In children, symptoms may appear as soon as four to six weeks after the lymphoma begins to grow. The more common symptom pattern is a large tumor in the child's abdomen accompanied by fluid buildup, pain, and vomiting. If the lymphoma begins in the blood marrow, the child may bleed easily and become anemic.
In adults, the first symptoms of Burkitt's lymphoma may include swelling in a lymph node in the upper body or a swollen and painful abdomen. If the tumor is located in the chest, it may put pressure on the airway and cause difficulty in breathing. There may be unexplained itching or weight loss. Other patients may have more general symptoms, such as fever or a loss of energy. Adults with AIDS often have tumors developing in several different locations in the body by the time they are diagnosed.
Burkitt's lymphoma is usually diagnosed by examining a piece of tissue from a surgical biopsy of a swollen area in the patient's body—often the jaw area in endemic Burkitt's or the abdomen in the sporadic form. The tissue is examined under a microscope by a pathologist, who is a physician with special training in the study of tissue or body fluid samples. In Burkitt's lymphoma, the tumor cells will show a very high rate of cell division and a characteristic "starry sky" pattern. The pathologist may also test the tissue sample for the presence of EBV, which is found in about 30% of patients diagnosed with Burkitt's lymphoma in the United States.
In addition to a tissue biopsy, the patient is also given a complete blood count (CBC) test, a platelet count, and a lumbar puncture (spinal tap). A small sample of bone marrow is usually taken as well. Most cases of Burkitt's lymphoma do not require extensive x rays, although CT (computed tomography) scans of the chest and abdomen are usually taken, as well as a gallium scan. This scan involves being injected with the radioactive isotope gallium, which is attracted to cancerous cells. Thus, when technicians scan images the body, they are able to pinpoint those cells.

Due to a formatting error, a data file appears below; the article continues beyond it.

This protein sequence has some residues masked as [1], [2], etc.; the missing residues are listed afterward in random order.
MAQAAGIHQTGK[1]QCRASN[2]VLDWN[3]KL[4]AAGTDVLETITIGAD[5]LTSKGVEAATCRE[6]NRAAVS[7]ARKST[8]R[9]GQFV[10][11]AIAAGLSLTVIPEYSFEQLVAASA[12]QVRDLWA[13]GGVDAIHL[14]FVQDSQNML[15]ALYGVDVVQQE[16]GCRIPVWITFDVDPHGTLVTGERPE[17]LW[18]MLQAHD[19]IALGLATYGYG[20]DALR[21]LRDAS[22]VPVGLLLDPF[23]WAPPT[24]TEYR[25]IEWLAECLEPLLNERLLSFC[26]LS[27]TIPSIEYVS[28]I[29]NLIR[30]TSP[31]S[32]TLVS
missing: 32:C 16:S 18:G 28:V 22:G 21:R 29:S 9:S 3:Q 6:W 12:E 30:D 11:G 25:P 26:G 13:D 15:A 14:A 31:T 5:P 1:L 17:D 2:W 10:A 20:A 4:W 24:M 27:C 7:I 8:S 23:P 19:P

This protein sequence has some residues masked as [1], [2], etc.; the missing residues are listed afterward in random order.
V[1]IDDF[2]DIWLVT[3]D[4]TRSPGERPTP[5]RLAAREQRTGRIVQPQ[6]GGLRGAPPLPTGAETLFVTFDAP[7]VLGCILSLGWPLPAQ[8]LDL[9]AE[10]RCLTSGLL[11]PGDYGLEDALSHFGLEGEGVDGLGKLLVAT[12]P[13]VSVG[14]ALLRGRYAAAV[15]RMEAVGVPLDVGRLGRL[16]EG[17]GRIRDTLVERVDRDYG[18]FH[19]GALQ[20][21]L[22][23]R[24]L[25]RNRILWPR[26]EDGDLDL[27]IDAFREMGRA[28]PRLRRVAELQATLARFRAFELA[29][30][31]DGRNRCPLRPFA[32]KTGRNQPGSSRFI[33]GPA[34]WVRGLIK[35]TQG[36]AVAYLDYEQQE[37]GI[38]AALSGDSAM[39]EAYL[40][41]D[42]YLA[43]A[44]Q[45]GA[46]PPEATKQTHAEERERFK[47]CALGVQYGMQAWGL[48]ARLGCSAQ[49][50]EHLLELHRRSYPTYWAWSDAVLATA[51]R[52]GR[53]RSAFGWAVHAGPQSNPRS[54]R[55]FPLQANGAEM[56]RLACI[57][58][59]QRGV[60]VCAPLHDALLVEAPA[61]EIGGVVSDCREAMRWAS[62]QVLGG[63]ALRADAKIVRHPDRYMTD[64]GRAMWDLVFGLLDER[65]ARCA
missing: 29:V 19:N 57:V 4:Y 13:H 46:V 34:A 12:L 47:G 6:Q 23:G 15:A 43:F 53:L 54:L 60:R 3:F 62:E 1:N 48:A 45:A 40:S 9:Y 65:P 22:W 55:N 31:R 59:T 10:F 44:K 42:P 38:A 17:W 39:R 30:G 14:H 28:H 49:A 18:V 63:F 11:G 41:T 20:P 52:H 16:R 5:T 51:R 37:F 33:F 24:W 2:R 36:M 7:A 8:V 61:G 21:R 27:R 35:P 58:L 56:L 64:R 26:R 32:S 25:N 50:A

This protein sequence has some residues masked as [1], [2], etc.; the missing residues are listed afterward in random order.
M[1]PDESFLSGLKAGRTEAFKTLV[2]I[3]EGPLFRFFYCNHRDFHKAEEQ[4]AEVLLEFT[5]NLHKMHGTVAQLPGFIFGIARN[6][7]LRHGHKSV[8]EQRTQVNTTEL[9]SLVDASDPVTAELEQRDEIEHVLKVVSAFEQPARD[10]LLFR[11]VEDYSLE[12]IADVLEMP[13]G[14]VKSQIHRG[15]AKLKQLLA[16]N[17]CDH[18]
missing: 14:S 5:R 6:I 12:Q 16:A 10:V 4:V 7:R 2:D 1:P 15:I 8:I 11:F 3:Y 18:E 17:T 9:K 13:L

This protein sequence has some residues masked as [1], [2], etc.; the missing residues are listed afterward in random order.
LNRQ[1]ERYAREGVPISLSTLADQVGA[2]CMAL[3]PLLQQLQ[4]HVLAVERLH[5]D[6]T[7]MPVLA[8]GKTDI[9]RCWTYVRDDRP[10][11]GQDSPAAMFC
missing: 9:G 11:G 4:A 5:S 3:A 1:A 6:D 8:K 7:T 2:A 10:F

Because cancer in children and adolescents is rare, young people with cancer should be referred to pediatric cancer centers with multidisciplinary teams that specialize in treating cancers in this age group. The specialty teams usually include primary care doctors, pediatric oncologists (pediatricians who specialize in the treatment of childhood cancers), radiation oncologists, social workers, pediatric nurses, and rehabilitation specialists.
Clinical staging, treatments, and prognosis
The most common system of staging for non-Hodgkin's lymphomas in adults, including Burkitt's lymphoma, is the Ann Arbor system. It specifies four stages as follows:
- Stage I: The lymphoma is either limited to one group of lymph nodes either above or below the diaphragm, or is in an organ or part of the body other than the lymph nodes, but has not spread to other organs or lymph nodes.
- Stage II: The lymphoma is either in two or more lymph node groups on the same side of the diaphragm, or is in only one organ or site other than the lymph nodes but has spread to the lymph nodes near that organ or site.
- Stage III: The lymphoma is present in groups of lymph nodes on both sides of the diaphragm. It may involve an organ or site outside the lymph nodes, the spleen, or both.
- Stage IV: The lymphoma is disseminated (spread) throughout one or more organs outside the lymph nodes. There may or may not be involvement of lymph nodes that are remote from the affected organs.